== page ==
Monckton Myth #14: Monckton's Hunt for the H-spot Leaves me Unsatisfied

Monckton Myths (200 x 70 pixels)For some time Monckton has been making claims along the lines of:

“In particular, the models predict  that  if and only  if Man  is the cause of warming, the  tropical upper air, six miles above the ground, should warm up to thrice as fast as the surface”

And suggesting that since this hasn’t been directly measured by satellites or weather balloons, Man can’t be causing warming. Let’s detour one at a time to the graphs he uses, with the first one showing computer models' expected temperature changes across the atmosphere from 1890 to 1990 from greenhouse gases alone. Blue/purple meaning cooling since 1890 and yellow/red meaning warming:

The y-axis is atmospheric height and the x-axis is latitude – left is North and right South. 

The middle of the horizontal axis is the equator and the big red circles show that the lower atmosphere around there (orange, lower down) is expected to warm less strongly than the upper atmosphere (red, higher up at ~200 hPa on the y axis). This isn't a greenhouse only jig, here's the modelled change in temperatures caused by the Sun since 1890:

The big red circles show, once again, we expect the tropical upper air to warm faster from solar heating too: Monckton said that this was a human-only jig but his graphs say that it isn't.

This ‘hot spot’ happens because any warming means more evaporation, which cools the surface. The vapour then travels up the atmosphere and condenses higher up, releasing latent heat and boosting warming there (Soden & Held, 2006). The 'hot spot' is the signal that the surface is cooling by sweating like we expect it to.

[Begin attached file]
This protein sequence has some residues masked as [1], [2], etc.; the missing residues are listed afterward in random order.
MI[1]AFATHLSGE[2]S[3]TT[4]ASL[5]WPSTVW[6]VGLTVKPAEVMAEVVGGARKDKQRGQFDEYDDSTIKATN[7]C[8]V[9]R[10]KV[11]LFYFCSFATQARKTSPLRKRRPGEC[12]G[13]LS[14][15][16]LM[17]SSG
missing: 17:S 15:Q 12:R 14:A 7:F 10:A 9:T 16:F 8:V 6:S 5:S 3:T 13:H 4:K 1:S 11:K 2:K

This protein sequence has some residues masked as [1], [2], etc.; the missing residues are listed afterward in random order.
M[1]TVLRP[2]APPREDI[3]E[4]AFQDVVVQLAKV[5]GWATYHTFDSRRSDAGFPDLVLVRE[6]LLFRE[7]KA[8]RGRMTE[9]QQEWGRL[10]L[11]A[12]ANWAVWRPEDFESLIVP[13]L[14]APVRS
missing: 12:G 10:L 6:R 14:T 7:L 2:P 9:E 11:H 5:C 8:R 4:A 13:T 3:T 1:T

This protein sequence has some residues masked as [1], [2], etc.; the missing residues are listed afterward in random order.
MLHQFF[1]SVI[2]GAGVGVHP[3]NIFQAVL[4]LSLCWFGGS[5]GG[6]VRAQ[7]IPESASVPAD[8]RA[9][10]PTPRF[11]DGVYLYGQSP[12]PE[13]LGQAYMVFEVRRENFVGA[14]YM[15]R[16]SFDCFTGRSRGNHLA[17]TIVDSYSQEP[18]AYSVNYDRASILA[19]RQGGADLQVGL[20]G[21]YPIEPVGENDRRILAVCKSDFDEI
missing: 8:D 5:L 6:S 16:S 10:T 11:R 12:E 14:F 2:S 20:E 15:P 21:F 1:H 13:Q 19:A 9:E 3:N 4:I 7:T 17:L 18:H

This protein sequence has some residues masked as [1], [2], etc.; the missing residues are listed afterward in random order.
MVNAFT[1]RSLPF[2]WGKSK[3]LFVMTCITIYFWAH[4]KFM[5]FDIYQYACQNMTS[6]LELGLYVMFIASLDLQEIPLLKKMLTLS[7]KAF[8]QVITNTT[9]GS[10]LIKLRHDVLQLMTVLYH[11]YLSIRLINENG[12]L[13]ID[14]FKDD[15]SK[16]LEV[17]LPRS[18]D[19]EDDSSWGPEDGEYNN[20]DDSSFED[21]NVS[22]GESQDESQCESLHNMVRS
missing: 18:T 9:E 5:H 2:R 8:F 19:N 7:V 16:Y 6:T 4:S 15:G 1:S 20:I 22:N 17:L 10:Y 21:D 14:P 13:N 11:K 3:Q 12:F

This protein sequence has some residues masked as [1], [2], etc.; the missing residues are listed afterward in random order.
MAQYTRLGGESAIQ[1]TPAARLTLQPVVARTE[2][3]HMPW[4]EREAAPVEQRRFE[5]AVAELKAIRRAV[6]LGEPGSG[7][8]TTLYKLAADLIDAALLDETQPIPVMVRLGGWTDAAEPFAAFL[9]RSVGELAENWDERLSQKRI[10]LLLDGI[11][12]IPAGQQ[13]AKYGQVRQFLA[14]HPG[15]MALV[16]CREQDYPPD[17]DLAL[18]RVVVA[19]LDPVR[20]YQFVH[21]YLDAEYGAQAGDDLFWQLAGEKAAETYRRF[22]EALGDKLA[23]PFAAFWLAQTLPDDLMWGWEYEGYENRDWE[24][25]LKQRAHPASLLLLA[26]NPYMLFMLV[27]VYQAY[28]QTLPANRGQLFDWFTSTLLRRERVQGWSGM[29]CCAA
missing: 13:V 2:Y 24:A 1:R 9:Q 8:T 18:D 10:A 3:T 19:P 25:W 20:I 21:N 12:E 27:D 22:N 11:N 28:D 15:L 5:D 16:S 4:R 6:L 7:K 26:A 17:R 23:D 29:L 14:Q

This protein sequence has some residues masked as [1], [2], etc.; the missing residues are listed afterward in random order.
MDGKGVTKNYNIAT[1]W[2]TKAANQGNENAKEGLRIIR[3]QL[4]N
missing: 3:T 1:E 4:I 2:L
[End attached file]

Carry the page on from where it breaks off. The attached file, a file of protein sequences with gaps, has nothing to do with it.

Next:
Temperatures high up are rising and changing wind patterns suggest that the tropical upper air is warming much faster than the surface (Allen & Sherwood, 2008), but temperature sensors have only found a similar rate of warming to the surface. Scientists know there are problems with measurements at this height (e.g. Randel and Wu, 2006), so can't be sure that the temperature measurements are good enough here to rule out the 'hot spot'.

However, if it isn't there then Monckton is pointing out that we're mainly missing a cooling feedback. He realises that it's a cooling effect because he also says;

"the models predict that every Celsius degree of warming should increase evaporation from the Earth’s surface by 1-3%, but the observed  increase  is more  like 6%. From  this  it  is simple  to calculate  that  the  IPCC has overestimated  fourfold  the amount of warming we can expect from adding greenhouse gases to the atmosphere."

Which dodges an important point: if this is causing surface cooling by evaporation it must cause warming higher up when it condenses. Either there is more evaporative cooling and a hot spot higher up or there isn’t and the hot spot doesn't exist.

Monckton implies that the hot spot is a human only response (it isn't) and claims it isn't there (it might be) before saying that in fact we should have a much bigger one than most models predict. Confused?

Posted by MarkR on Thursday, 24 February, 2011

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